The meat counter is truly beautiful with excellent quality meats including a variety of beef, pork, veal and lamb. I bought some Piemontese beefsteaks from Montana this past weekend, cooked them in the CVap to 125ºF and finished them in a cast-iron griddle pan. Very lean to start, they were surprisingly tender and amazingly flavorful. While not inexpensive, they were truly superb and worth every cent.
The seafood display is amongst the best that I have seen in the USA in terms of variety, however, the quality and freshness appeared to vary. nevertheless, an astute shopper can get some marvelous seafood here that may be otherwise difficult to procure. Of course, as with all quality seafood nowadays, the prices can sometimes leave one gasping for air. The Florida rock shrimp I bought this past weekend, however, were relatively reasonably priced, immaculate and perfect for a ceviche with mango, cilantro, lime, cipolline onion and diced red chile.
The produce section, which even includes its own "vegetable butcher" at no additional cost, maintains some beautiful produce and fruit. While a good portion of it is not particularly Italian, that did not keep me from drooling. The mushroom section with matsutakes, French bluefoot mushrooms, fresh porcini and fresh truffles amongst other varieties was particularly enticing. The mango I purchased to use in my ceviche was at the perfect stage of ripeness.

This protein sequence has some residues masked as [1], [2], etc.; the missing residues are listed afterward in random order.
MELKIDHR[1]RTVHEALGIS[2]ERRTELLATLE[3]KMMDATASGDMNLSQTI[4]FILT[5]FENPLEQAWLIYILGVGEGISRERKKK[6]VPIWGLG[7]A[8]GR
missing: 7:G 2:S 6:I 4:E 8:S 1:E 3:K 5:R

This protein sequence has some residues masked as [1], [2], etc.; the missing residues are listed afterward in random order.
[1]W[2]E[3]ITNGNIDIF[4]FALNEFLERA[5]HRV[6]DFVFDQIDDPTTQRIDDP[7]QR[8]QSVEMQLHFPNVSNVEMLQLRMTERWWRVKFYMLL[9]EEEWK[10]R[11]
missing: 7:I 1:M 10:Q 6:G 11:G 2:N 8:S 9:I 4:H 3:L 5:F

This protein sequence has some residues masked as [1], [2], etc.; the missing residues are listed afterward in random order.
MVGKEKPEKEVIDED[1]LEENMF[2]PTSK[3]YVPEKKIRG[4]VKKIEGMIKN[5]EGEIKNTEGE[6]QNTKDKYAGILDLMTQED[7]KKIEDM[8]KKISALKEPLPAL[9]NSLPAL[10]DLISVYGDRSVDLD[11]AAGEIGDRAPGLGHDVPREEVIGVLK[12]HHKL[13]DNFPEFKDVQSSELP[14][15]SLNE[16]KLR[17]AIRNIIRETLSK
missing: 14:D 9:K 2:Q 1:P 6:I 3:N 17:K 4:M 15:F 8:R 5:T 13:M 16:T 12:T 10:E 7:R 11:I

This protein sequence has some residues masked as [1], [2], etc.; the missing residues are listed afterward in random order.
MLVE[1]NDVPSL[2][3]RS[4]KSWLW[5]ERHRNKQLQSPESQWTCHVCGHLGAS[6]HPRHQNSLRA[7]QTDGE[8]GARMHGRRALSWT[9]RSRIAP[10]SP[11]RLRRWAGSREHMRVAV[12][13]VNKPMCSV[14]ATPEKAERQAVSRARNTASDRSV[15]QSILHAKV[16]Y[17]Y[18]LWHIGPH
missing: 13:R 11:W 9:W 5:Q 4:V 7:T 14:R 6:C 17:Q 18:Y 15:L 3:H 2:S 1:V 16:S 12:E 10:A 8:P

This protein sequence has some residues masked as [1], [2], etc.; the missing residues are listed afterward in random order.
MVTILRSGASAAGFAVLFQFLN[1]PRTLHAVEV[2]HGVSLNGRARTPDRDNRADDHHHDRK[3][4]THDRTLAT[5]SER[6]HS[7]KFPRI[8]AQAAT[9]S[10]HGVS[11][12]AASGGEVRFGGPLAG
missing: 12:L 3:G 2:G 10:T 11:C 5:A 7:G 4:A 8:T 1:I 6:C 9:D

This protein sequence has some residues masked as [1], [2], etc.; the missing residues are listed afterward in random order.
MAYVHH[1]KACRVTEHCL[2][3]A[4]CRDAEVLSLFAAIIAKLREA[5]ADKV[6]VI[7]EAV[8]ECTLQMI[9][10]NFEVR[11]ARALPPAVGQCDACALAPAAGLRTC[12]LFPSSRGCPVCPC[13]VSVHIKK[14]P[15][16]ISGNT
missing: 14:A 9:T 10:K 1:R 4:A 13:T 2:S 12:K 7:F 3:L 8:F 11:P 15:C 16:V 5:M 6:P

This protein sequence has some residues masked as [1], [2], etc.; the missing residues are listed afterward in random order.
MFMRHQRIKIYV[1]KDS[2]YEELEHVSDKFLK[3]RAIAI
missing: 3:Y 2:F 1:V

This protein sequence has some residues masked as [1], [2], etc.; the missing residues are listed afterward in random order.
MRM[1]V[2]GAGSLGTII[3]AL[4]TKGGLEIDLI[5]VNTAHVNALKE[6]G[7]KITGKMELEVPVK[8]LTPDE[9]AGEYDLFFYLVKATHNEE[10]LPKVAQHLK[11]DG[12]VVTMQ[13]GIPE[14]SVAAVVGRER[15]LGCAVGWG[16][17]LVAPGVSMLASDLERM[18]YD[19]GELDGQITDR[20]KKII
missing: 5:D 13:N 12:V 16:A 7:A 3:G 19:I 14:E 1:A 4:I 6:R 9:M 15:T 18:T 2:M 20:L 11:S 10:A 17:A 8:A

This incredible emporium has more than just food. It also includes some associated products such as kitchen ware by Italian design companies such as a personal favorite, Guzzini as well as Alessi and others, books and more. The selection of Italian beverages, alcoholic and non is also exceptional. In addition to all of the food, drink, wares and restaurants available, Eataly also intends to become something of a cultural icon in the city, hosting cooking classes and special events such as the upcoming Identita Golose in New York.
Eataly was originally founded in Turin, Italy by Oscar Farinetti in conjunction with Slow Food, the International food related organization started in Italy by Carlo Petrini (more on Carlo Petrini and Slow Food to come soon). Along with Farinetti and his group (Eatly NY is managed by Farinetti's son), partners in Eataly NY include Mario Batalli and Joe and Lidia Bastianich. The objective of the market and Slow Food is to highlight top quality food and make it as accessible as possible. Though the market food isn't being given away, considering the quality, most of it is priced as accessibly as it reasonably could be. The restaurant fare, given that it is basically a glorified mall food court, is a bit of a different story. While the quality of the food itself is still good, the overall value of the experience, including the prices, service, the waits and the generally cramped nature is reduced and at the moment generally not worth it.